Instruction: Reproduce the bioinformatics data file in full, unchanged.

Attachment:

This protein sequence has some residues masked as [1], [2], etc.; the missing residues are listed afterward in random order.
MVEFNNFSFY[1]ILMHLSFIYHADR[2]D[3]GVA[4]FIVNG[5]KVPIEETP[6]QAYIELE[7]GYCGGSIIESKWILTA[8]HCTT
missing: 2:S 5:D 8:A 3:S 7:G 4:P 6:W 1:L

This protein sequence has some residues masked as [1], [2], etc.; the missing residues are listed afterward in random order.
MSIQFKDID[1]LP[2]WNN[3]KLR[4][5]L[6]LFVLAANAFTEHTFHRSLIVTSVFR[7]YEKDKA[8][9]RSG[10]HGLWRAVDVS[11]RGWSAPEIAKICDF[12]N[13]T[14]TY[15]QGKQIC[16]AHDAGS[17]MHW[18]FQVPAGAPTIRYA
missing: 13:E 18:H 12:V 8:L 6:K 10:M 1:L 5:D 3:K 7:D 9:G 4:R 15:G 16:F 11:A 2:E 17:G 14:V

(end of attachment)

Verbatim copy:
This protein sequence has some residues masked as [1], [2], etc.; the missing residues are listed afterward in random order.
MVEFNNFSFY[1]ILMHLSFIYHADR[2]D[3]GVA[4]FIVNG[5]KVPIEETP[6]QAYIELE[7]GYCGGSIIESKWILTA[8]HCTT
missing: 2:S 5:D 8:A 3:S 7:G 4:P 6:W 1:L

This protein sequence has some residues masked as [1], [2], etc.; the missing residues are listed afterward in random order.
MSIQFKDID[1]LP[2]WNN[3]KLR[4][5]L[6]LFVLAANAFTEHTFHRSLIVTSVFR[7]YEKDKA[8][9]RSG[10]HGLWRAVDVS[11]RGWSAPEIAKICDF[12]N[13]T[14]TY[15]QGKQIC[16]AHDAGS[17]MHW[18]FQVPAGAPTIRYA
missing: 13:E 18:H 12:V 8:L 6:K 10:M 1:L 5:D 3:K 7:D 9:G 4:R 15:G 16:F 11:A 2:E 17:G 14:V